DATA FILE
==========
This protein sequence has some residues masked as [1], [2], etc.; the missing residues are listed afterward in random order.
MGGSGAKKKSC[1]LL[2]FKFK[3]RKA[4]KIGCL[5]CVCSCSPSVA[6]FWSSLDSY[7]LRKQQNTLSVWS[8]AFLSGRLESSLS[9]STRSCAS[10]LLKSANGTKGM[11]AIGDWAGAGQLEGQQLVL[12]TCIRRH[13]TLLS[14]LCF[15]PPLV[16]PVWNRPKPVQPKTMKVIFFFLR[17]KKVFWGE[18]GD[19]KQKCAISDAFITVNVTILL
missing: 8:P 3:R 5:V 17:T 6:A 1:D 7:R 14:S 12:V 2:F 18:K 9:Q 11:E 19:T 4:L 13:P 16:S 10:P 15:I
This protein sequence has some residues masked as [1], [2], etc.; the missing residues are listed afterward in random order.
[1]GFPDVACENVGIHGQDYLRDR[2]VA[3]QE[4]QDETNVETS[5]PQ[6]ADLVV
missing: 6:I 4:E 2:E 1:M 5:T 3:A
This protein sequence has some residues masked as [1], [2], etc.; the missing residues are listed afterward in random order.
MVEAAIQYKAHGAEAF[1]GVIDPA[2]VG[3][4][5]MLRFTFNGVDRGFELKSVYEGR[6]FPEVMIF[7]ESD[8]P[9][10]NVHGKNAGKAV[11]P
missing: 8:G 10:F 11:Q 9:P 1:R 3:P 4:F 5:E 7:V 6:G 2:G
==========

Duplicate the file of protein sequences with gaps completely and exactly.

This protein sequence has some residues masked as [1], [2], etc.; the missing residues are listed afterward in random order.
MGGSGAKKKSC[1]LL[2]FKFK[3]RKA[4]KIGCL[5]CVCSCSPSVA[6]FWSSLDSY[7]LRKQQNTLSVWS[8]AFLSGRLESSLS[9]STRSCAS[10]LLKSANGTKGM[11]AIGDWAGAGQLEGQQLVL[12]TCIRRH[13]TLLS[14]LCF[15]PPLV[16]PVWNRPKPVQPKTMKVIFFFLR[17]KKVFWGE[18]GD[19]KQKCAISDAFITVNVTILL
missing: 8:P 3:R 5:V 17:T 6:A 1:D 7:R 14:S 12:V 2:F 18:K 9:Q 11:E 19:T 4:L 13:P 16:S 10:P 15:I
This protein sequence has some residues masked as [1], [2], etc.; the missing residues are listed afterward in random order.
[1]GFPDVACENVGIHGQDYLRDR[2]VA[3]QE[4]QDETNVETS[5]PQ[6]ADLVV
missing: 6:I 4:E 2:E 1:M 5:T 3:A
This protein sequence has some residues masked as [1], [2], etc.; the missing residues are listed afterward in random order.
MVEAAIQYKAHGAEAF[1]GVIDPA[2]VG[3][4][5]MLRFTFNGVDRGFELKSVYEGR[6]FPEVMIF[7]ESD[8]P[9][10]NVHGKNAGKAV[11]P
missing: 8:G 10:F 11:Q 9:P 1:R 3:P 4:F 5:E 7:V 6:G 2:G